BIOBARRIER: In one of the few glitches so far for NASA's Phoenix Mars Lander mission, a shiny, protective film failed to completely unwrap from around the elbow joint of the craft's 7.7-foot robotic arm, shown here in its stowed configuration on days one [left] and two [right] of the mission. The image shows the gradual peeling away of the protective biobarrier, put in place to prevent Earthly bacteria from contaminating the arm during the final stages before launch. Image: NASA/JPL-Caltech/University of Arizona
NASA researchers instructed the Phoenix Mars Lander perched near the Red Planet's north pole to unstow its 7.7-foot (2.3-meter) robotic arm in preparation for collecting samples of subsurface ice surrounding the probe, the space agency announced today. Phoenix operators were forced to delay deployment of the arm by one day when the Mars Reconnaissance Orbiter (MRO), which had been relaying transmissions between Phoenix and Earth since the craft landed Sunday, switched off communications unexpectedly.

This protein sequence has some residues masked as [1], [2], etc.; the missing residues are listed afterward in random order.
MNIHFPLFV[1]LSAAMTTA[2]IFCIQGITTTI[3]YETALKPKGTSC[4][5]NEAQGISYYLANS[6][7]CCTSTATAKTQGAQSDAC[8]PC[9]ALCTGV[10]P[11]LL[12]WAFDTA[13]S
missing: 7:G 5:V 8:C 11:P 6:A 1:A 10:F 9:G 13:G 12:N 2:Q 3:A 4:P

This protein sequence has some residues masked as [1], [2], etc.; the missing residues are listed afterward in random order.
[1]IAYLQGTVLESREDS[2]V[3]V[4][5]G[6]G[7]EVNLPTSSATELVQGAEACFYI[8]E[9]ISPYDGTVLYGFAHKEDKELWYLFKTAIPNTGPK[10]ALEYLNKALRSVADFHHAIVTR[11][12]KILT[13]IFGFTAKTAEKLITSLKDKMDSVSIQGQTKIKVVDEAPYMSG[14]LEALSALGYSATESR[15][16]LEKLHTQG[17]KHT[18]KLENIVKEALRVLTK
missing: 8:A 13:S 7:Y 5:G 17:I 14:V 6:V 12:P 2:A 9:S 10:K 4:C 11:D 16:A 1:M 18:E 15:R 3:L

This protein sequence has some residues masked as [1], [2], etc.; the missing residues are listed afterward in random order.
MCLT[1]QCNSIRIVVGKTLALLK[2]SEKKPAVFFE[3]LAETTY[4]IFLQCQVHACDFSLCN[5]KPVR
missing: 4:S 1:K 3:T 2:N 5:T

Phoenix executed preprogrammed backup commands to keep taking photos and monitor the local weather, which MRO relayed to mission controllers yesterday evening after transmissions were reestablished, the agency said.
Unstowing the arm consists of "a series of seven moves, beginning with rotating its wrist to release the forearm from its launch restraint," robotic arm manager Bob Bonitz of NASA's Jet Propulsion Laboratory in Pasadena, Calif., said in a statement. "Another series of moves releases the elbow from its launch restraints and moves the elbow from underneath the biobarrier."
Images sent back Monday showed that the elbow joint was still partially wrapped in a protective sheath that was supposed to peel off after landing.